In recent years, in both construction and other industries, we have seen the rise of ‘green’ or sustainable products. Consumers have never been more aware of the impact of their purchases and many people work hard to select products that contribute fewer carbon emissions to the environment, in order to affirm their sustainable values.
Many large corporations seek to take advantage of this demand and claim their products are greener or more sustainable than they actually are. In some cases, they might even make claims that they are green when there’s no evidence of this whatsoever. Using creative marketing tools to imply that products or services are green is known as “greenwashing”.
Because there is little to no industry regulation, greenwashing is everywhere, which means you need to do more research about the product before you decide if it really meets your expectations.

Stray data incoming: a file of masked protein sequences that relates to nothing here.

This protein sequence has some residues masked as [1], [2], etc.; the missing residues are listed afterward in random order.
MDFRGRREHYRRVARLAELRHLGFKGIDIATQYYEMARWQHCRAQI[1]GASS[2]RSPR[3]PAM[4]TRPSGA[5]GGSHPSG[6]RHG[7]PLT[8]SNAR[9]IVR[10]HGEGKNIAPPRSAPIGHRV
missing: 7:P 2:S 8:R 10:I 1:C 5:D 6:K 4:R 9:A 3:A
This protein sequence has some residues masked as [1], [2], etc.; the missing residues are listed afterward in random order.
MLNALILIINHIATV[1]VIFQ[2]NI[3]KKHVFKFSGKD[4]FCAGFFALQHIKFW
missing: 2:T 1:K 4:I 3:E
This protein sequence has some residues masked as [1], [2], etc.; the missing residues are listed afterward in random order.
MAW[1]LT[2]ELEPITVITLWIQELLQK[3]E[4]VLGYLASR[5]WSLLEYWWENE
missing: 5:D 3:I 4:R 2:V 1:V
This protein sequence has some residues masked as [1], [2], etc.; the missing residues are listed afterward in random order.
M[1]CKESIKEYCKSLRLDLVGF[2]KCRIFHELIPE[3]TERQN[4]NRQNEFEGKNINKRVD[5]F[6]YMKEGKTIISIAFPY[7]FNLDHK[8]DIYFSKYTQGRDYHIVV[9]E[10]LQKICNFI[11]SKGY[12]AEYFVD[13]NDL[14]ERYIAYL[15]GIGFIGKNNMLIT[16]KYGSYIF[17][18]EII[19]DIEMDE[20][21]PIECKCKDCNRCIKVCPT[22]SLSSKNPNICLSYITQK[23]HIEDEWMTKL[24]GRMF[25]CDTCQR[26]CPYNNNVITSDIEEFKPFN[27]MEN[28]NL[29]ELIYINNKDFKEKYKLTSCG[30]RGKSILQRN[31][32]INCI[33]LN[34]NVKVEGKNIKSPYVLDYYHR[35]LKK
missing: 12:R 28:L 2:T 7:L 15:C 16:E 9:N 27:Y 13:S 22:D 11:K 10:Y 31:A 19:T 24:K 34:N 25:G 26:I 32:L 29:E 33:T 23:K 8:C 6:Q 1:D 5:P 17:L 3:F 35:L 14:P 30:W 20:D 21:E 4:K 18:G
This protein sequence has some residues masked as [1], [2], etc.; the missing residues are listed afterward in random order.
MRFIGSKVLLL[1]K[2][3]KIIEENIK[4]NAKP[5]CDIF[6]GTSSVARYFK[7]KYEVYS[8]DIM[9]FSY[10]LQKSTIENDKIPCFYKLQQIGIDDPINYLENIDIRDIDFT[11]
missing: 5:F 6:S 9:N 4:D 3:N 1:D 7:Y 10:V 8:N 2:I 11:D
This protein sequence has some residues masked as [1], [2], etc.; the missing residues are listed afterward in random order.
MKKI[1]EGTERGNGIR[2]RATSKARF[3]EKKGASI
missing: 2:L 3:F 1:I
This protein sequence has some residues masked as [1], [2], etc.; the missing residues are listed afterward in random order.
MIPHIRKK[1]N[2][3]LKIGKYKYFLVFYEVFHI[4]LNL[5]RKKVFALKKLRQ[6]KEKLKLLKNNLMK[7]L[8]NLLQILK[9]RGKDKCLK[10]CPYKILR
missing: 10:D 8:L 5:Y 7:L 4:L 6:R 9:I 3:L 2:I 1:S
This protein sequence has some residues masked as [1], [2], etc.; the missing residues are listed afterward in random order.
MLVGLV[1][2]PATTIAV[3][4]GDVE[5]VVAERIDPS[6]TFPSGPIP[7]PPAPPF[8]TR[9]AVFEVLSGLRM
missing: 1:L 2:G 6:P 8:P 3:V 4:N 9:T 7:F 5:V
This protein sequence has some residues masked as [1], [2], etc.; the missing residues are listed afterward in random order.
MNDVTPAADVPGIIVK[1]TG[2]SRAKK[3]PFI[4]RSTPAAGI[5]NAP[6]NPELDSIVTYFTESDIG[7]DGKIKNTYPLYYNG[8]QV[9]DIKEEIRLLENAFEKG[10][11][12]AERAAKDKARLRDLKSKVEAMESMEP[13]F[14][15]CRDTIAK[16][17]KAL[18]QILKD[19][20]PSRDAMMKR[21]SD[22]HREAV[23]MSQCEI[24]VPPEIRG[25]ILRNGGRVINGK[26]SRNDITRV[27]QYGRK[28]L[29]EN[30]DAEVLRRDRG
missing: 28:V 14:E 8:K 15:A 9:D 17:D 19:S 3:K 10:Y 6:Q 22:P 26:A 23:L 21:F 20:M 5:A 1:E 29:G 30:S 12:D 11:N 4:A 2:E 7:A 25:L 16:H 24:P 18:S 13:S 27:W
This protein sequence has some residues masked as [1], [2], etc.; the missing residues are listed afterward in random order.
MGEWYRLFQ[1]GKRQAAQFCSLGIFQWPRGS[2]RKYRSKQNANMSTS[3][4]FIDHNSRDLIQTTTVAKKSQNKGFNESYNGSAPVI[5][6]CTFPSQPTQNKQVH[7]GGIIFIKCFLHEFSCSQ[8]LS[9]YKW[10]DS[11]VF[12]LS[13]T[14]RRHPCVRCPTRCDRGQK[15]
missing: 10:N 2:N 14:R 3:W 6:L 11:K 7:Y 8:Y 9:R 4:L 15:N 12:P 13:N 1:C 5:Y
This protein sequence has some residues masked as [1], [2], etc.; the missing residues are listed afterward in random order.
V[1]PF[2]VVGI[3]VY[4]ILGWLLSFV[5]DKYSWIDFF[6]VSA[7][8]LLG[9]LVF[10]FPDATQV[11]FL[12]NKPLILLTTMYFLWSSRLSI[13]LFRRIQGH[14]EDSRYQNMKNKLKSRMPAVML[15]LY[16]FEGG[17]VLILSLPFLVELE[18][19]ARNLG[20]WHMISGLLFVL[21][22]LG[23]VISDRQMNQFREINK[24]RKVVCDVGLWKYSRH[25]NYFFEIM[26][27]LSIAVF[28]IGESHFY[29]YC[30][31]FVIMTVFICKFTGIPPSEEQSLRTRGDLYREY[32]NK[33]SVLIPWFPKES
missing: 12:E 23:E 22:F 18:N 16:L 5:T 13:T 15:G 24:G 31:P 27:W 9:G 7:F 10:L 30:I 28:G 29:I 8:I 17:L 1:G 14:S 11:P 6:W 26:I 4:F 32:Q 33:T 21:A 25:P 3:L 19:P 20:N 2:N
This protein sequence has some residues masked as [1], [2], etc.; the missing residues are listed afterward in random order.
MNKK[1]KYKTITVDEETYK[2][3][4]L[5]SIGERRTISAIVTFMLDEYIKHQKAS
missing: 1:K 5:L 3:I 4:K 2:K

The term greenwashing was first used by New York environmentalist Jay Westerveld in 1986. He wrote a university essay outlining the way a hotel was encouraging people to re-use their towels, but simultaneously expanding, with more properties being built on the site.
He believed that given the resort was growing, the reduced frequency of towel washing would make little difference to the company’s carbon emission output, although it created a sense of environmental care. “It all comes out in the greenwash,” he wrote in the essay, which is still widely referenced today.